Wolfgang Ischinger has been Chairman of the Munich Security Conference (MSC) since 2008. He is Senior Professor for Security Policy and Diplomatic Practice at the Hertie School of Governance in Berlin and Honorary Professor at the University of Tübingen. He advises the governments, international organizations, and the private sector on strategic issues. He studied law at the universities of Bonn and Geneva; he studied International Law, International Economic Relations, and Contemporary History at Fletcher School of Law as well as Diplomacy and at Harvard Law School (M.A., Fletcher School, 1973). In 1975, he joined the Federal Republic of Germany’s Foreign Service. In 1993, he was named Director of the Policy Planning Staff and in 1995 Political Director. In that role, Ischinger led the German delegations during the Bosnian Peace negotiations in Dayton/Ohio , the negotiations on the NATO-Russia Founding Act, and during the Kosovo crisis. In October 1998, he was appointed State Secretary (Deputy Foreign Minister) of the German Federal Foreign Office. From 2001 to 2006, he served as German Ambassador in Washington, DC, and, from 2006 to 2008, in London. From 2008 to 2014, he was Global Head of Government Relations, Allianz SE, Munich, and served on supervisory boards of the Allianz Group.
Danielle Pletka is a senior fellow in foreign and defense policy studies at the American Enterprise Institute (AEI), where she focuses on US foreign policy generally and the Middle East specifically. Until January 2020, Ms. Pletka was the senior vice president of foreign and defense policy studies at AEI. Concurrently, she also teaches US Middle East policy at Georgetown University’s Walsh School of Foreign Service. Before joining AEI, Ms. Pletka was a senior professional staff member for the Middle East and South Asia for the Senate Committee on Foreign Relations. She has an MA from the School of Advanced International Studies at Johns Hopkins University and a BA from Smith College.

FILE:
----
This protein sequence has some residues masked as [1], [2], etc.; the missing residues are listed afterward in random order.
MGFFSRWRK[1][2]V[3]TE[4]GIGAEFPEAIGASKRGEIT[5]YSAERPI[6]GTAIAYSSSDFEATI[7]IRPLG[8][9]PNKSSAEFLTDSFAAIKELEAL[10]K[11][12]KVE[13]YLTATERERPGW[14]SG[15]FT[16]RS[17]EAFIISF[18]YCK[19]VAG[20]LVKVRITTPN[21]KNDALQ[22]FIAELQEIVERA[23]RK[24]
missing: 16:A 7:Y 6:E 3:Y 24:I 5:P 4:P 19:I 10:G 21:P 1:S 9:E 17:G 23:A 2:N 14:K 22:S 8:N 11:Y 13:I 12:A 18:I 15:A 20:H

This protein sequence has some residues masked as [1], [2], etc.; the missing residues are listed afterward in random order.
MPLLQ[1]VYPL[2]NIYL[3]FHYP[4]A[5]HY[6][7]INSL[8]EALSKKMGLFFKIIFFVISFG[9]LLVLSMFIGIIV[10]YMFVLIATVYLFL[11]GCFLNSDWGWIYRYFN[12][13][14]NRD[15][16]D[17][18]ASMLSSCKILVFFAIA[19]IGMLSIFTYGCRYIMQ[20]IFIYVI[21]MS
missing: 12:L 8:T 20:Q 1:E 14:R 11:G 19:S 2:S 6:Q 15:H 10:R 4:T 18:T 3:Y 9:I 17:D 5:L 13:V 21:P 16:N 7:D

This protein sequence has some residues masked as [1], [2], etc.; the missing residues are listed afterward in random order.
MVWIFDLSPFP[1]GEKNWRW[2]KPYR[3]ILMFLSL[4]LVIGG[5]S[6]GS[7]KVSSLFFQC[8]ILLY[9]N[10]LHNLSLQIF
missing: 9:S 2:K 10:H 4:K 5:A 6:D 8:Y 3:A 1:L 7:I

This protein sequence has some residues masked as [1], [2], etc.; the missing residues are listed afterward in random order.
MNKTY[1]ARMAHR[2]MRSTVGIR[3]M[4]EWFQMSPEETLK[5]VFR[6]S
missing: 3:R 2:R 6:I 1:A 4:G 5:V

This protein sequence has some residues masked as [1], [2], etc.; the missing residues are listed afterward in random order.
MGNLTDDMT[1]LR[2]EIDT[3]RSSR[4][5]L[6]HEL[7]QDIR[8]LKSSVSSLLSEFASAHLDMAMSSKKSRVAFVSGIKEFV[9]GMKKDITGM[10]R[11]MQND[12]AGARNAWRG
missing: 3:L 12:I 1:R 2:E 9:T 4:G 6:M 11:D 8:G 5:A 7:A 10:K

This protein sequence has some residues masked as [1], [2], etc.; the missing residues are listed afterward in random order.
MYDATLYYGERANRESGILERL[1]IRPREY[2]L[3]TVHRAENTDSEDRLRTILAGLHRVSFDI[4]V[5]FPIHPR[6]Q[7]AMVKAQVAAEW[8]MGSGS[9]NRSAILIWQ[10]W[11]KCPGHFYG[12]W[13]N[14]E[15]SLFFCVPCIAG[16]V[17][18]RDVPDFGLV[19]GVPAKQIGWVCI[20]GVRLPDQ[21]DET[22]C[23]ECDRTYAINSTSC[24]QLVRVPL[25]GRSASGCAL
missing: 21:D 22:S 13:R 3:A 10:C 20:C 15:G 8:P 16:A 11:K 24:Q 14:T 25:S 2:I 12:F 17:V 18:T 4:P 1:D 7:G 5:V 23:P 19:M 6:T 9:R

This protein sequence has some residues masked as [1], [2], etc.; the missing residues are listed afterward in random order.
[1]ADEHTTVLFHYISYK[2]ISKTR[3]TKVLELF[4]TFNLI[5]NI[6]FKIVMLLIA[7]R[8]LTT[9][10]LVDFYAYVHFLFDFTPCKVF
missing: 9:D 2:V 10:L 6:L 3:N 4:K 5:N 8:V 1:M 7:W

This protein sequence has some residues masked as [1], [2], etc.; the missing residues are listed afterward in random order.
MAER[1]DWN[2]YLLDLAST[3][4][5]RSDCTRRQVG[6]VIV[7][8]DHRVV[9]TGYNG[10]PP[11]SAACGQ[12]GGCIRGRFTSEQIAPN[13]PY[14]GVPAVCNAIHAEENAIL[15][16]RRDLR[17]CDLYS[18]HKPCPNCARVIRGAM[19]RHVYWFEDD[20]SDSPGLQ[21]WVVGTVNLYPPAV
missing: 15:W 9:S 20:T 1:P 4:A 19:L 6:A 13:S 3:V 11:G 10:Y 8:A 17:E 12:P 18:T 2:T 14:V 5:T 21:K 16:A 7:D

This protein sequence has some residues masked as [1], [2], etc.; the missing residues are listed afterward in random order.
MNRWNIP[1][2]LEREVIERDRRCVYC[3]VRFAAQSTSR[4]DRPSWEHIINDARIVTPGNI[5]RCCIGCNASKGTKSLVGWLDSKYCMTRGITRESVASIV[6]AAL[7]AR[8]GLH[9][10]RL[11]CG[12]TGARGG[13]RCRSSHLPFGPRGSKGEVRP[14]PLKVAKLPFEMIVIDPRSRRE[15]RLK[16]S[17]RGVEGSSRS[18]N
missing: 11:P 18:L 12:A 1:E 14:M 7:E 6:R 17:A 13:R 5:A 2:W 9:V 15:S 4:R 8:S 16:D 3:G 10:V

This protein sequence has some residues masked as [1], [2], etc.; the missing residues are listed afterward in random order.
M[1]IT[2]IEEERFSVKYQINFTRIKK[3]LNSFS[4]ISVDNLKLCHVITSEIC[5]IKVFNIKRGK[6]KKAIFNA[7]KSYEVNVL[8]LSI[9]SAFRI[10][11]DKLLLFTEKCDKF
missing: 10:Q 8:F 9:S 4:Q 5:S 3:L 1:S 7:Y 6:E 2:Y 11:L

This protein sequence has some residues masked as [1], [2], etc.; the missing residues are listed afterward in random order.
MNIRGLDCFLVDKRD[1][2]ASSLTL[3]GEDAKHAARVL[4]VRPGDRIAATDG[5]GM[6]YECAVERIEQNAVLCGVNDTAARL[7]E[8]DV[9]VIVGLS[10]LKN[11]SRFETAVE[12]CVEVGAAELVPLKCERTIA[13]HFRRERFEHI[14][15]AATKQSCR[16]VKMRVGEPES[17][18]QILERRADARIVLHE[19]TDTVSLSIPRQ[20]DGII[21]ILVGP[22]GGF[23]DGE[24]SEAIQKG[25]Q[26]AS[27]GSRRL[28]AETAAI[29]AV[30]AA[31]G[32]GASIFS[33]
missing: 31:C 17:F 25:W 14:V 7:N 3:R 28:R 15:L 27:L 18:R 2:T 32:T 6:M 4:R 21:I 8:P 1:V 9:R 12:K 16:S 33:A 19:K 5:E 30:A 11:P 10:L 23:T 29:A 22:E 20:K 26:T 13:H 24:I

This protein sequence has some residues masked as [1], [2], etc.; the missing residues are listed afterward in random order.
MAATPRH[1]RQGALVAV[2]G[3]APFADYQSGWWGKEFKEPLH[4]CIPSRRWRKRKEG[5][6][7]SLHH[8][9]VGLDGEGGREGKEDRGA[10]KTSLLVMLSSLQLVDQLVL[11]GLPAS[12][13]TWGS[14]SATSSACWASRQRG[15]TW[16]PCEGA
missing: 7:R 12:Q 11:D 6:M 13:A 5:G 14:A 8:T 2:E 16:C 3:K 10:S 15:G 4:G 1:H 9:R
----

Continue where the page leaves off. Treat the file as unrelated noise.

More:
Jana Puglierin is the Head of the Berlin Office and a Senior Policy Fellow for the European Council on Foreign Relations since January 2020. She also directs ECFR’s Rethink: Europe initiative, which explores and illustrates European cooperation in innovative ways. Prior to this, she headed the Alfred von Oppenheim Center for European Policy Studies at the German Council on Foreign Relations (DGAP). Before joining DGAP Dr. Puglierin was an advisor on disarmament, arms control, and non-proliferation at the German Bundestag, where she also worked on matters relating to German and European foreign and security policy. Between 2003 and 2010 she was researcher and lecturer to the chair of political science and contemporary history as well as in the program for North American studies at the University of Bonn. She was also an associate at “Stiftung Neue Verantwortung”, Berlin from October 2010 until October 2011. Dr. Puglierin earned a Master’s degree and a doctoral degree in Political Science, International and European law, and Sociology from the Friedrich-Wilhelms University of Bonn.
The webinar will convene via Zoom. Please contact Elizabeth Caruth at firstname.lastname@example.org with any questions.
This event is presented in partnership with the ZEIT Foundation